Along with first-class teachers, we also have world-class scholars in the Environmental Program doing impactful research. The below was an announcement from the Gund Institute about an EPA grant awarded to Rachelle Gould. Because I want all of you to know about this important work, and to celebrate Rachelle’s continued successes, I thought I’d send this along that write one of my usual missives. Brendan Fisher is also involved in the project, as are several other UVM faculty.
Nov. 1, 2017
EPA Awards UVM $598K to Explore Links Among Algal Blooms, Human Health, Community Action
The University of Vermont has received a $598,000 grant from the U.S. Environmental Protection Agency to investigate links between harmful algal blooms and human well-being, and to explore how a community along Lake Champlain works to take action based on scientific information about those links. In lakes and ponds worldwide, cyanobacteria blooms, also known as “blue-green algae,” threaten water quality, ecosystem health and human well-being.
“Science has demonstrated multiple links between cyanobacteria blooms and human health and well-being,” said lead principal investigator Rachelle Gould of UVM’s Rubenstein School of Environment and Natural Resources. “This project explores links of emerging concern and then investigates how the community processes that information.”
The three-year project combines natural and social sciences to study both the blooms’ impacts and the community responses to data about those impacts. A team of interdisciplinary researchers will investigate how algal toxins may travel in fish tissue and as aerosols, and how the blooms affect non-material aspects of well-being such as connection to place. The team will then analyze how communities process scientific information about these links to human well-being and how people feel empowered or disempowered to affect change.
“In many communities, awareness of these concerns has not readily transformed into policy and behavior change that could reduce bloom impacts,” said Gould, who specializes in research investigating relationships between ecosystems and human well-being, and in environmental learning. “There is, of course, a complex suite of reasons why that information and concern don’t translate to action," she said. "To help communities develop preventative or adaptive measures, one important step is to explore how people process complex information and determine how to make change. Our community partners on the project are critical to helping us understand that.”
Gould and collaborator Brendan Fisher, of the Rubenstein School and the Gund Institute for Environment, will engage communities in and around the city and town of St. Albans, Vermont, located along the northern shore of Lake Champlain. St. Albans Bay is a hotspot for cyanobacteria blooms.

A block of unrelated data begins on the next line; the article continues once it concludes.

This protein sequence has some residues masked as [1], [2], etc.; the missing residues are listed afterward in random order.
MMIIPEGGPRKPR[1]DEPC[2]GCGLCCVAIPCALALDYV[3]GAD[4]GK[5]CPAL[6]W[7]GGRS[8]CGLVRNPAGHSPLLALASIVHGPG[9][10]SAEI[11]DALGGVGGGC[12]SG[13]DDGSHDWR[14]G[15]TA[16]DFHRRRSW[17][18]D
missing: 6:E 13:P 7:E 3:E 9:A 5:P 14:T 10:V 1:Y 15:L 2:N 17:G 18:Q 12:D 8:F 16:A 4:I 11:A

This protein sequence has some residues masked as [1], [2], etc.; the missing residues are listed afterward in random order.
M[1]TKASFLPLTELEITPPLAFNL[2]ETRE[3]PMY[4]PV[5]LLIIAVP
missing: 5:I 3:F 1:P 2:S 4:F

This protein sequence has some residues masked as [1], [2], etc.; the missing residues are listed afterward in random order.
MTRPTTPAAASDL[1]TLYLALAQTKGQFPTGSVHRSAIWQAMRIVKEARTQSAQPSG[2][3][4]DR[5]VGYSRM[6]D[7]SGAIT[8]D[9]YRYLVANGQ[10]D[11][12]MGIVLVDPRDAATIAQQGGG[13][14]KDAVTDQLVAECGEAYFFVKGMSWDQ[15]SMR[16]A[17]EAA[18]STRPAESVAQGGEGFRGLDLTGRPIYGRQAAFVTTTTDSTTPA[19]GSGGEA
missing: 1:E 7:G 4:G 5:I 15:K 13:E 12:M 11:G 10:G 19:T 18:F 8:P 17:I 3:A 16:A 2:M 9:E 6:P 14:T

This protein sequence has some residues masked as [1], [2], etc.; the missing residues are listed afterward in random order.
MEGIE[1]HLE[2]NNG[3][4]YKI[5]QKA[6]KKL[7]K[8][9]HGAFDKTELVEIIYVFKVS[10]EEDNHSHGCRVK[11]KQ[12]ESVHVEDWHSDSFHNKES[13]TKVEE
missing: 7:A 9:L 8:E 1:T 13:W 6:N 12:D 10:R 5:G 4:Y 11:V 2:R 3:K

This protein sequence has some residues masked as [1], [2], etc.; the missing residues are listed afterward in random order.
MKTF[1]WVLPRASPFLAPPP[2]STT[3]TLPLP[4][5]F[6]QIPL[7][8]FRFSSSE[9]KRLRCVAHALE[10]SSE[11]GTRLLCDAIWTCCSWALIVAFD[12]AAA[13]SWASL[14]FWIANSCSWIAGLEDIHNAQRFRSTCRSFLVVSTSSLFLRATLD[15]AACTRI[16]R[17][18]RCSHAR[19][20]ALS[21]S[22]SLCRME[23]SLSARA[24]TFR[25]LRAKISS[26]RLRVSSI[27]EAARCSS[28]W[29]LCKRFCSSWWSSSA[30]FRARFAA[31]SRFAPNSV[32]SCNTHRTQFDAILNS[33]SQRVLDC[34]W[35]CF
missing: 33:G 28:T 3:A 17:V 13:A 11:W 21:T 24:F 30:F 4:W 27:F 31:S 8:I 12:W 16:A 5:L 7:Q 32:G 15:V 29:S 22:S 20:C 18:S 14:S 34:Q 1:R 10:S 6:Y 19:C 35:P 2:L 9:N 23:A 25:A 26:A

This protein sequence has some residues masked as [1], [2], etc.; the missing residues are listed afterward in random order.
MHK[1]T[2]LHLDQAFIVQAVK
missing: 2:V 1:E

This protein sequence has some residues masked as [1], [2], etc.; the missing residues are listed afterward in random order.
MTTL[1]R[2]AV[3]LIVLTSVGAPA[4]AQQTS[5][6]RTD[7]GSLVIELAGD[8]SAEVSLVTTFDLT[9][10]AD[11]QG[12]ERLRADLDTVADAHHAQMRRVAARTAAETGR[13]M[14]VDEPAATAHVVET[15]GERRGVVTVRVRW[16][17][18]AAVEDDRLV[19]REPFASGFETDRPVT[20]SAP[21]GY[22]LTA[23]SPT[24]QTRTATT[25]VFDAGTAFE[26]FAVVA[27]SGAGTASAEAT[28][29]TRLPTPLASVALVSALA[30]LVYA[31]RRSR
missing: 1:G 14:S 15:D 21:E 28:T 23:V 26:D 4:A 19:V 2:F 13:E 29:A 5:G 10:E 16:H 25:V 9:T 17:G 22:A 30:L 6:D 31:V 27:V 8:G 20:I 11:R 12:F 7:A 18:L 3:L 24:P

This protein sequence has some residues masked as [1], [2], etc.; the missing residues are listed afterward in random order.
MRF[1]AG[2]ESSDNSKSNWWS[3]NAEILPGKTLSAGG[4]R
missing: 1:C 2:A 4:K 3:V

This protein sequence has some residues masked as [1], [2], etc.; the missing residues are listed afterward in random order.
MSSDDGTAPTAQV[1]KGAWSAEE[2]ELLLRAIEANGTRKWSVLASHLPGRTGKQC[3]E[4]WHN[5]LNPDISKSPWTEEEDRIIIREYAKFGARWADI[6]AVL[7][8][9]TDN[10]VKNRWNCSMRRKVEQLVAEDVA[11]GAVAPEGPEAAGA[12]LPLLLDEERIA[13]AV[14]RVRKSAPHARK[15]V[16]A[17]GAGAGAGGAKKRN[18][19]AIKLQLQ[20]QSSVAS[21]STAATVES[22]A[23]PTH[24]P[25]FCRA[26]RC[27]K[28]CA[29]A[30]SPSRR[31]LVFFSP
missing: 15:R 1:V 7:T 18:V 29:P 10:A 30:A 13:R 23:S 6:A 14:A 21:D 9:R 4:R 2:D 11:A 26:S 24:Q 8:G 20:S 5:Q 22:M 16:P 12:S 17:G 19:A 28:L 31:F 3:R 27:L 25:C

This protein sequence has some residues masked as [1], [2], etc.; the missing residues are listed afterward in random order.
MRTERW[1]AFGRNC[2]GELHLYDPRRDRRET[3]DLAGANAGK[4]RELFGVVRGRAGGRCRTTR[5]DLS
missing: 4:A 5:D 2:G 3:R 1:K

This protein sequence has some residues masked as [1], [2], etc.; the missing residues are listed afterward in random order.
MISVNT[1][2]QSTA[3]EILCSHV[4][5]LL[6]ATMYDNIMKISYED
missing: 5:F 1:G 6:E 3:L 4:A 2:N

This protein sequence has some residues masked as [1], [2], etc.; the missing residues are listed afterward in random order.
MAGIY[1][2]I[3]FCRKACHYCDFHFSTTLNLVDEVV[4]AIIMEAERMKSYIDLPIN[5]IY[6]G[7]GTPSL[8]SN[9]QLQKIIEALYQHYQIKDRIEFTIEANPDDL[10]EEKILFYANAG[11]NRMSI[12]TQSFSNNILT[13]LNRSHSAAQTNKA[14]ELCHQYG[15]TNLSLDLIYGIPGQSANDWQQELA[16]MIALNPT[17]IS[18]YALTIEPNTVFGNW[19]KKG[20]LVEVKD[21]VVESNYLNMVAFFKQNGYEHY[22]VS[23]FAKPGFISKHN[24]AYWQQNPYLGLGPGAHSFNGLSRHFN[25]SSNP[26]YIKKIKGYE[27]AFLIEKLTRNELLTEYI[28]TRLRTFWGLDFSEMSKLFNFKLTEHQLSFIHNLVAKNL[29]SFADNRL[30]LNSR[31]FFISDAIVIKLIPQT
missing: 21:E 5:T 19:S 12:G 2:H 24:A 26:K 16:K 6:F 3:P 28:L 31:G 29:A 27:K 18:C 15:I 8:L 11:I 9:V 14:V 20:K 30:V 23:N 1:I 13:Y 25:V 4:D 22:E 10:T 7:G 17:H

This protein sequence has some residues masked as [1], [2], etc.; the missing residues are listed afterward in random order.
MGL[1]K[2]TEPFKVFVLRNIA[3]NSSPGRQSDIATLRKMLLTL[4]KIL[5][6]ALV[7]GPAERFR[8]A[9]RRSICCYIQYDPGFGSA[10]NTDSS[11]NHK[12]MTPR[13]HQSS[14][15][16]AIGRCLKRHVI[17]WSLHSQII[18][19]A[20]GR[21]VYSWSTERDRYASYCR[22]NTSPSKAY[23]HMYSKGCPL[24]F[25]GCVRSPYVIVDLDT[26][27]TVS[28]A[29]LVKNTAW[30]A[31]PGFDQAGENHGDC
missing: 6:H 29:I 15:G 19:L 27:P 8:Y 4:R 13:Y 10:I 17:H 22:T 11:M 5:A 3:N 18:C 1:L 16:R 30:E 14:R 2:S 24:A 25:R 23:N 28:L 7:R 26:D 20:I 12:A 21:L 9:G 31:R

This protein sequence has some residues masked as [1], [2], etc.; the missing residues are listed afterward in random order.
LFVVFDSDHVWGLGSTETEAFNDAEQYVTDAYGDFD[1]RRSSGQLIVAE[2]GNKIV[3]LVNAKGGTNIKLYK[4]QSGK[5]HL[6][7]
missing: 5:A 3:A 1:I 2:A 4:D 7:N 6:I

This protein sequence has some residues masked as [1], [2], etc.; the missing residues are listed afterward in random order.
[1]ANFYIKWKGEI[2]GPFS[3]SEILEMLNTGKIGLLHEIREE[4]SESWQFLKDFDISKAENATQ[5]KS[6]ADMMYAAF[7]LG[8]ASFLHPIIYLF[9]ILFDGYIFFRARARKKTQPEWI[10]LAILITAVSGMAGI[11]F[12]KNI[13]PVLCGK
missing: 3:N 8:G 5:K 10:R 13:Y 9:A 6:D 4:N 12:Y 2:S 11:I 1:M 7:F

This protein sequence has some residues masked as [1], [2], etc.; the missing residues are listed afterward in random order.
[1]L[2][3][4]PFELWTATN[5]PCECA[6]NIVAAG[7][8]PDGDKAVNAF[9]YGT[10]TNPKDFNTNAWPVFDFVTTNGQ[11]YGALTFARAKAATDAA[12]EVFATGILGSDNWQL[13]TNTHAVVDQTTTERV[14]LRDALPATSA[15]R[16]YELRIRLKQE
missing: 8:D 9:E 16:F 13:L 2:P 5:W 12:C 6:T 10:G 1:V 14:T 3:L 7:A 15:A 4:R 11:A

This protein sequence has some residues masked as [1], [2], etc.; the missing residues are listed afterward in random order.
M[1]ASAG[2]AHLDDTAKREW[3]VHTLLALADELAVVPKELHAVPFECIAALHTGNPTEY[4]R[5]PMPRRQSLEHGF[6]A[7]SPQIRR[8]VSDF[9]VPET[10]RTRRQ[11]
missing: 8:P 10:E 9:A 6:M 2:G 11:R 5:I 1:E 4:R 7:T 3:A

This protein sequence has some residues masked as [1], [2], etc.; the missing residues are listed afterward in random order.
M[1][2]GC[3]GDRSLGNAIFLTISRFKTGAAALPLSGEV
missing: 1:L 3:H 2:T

Partnership with local nonprofit organizations is a crucial component of the project. Project partners include Franklin Grand Isle Community Action and Lake Champlain International.
“Recognizing that households with limited resources are often impacted disproportionally by adverse environmental conditions, this study will better equip our agency to anticipate the future needs of low-income households in the affected areas and help them strategize about effective remedies,” said Robert Ostermeyer, director of the Franklin Grand Island Community Action program. This program of the Champlain Valley Office of Economic Opportunity helps to address issues of economic, social and racial justice for residents of northern Lake Champlain communities.
Low income households can be disproportionately impacted by the transfer of algal toxins to fish tissue used for human consumption. Jason Stockwell, director of the Rubenstein Ecosystem Science Laboratory on Burlington’s lakeshore and co- principal investigator on the grant, will lead efforts to understand the impacts of algal toxins in the tissues of fish.
“We have very little information about how many and how much cyanobacteria toxins can accumulate in fish,” said Stockwell. “We will be evaluating a long list of potential toxins, including neurotoxins, that are typically not assessed in fish tissues.”
“I congratulate Dr. Gould and Dr. Stockwell and their team for taking on such an important, but complicated, set of questions,” said Vermont U.S. Senator Patrick Leahy who strongly supported this grant award from the EPA. “I am proud that the EPA selected this project, based at the University of Vermont’s Rubenstein School, to help us learn more about how water pollution and algae blooms may affect our health and our communities.”
Other collaborators on the grant include Jana Kraft in the UVM Department of Animal and Veterinary Sciences; Elijah Stommel at the Geisel School of Medicine at Dartmouth; Todd Miller at the University of Wisconsin-Milwaukee Zilber School of Public Health; and James Ehlers of Lake Champlain International. Rubenstein School Ph.D. students Diana Hackenburg and Natalie Flores will conduct their dissertation research on aspects of the project.
The UVM grant was one of four grants funded, and part of more than $2 million awarded, by the EPA in October 2017 in the research area of Integrating Human Health and Well-Being with Ecosystem Services. The grant comes through the EPA’s Science to Achieve Results (STAR) program administered by the EPA Office of Research and Development’s National Center for Environmental Research. The research area supports collaborative, community-based research to improve people’s understanding of how ecosystems support human health and well-being and to better inform community decision-making and management practices.
If you would like to work with Nate
Please email him a summary of your research experience and research goals, along with a CV.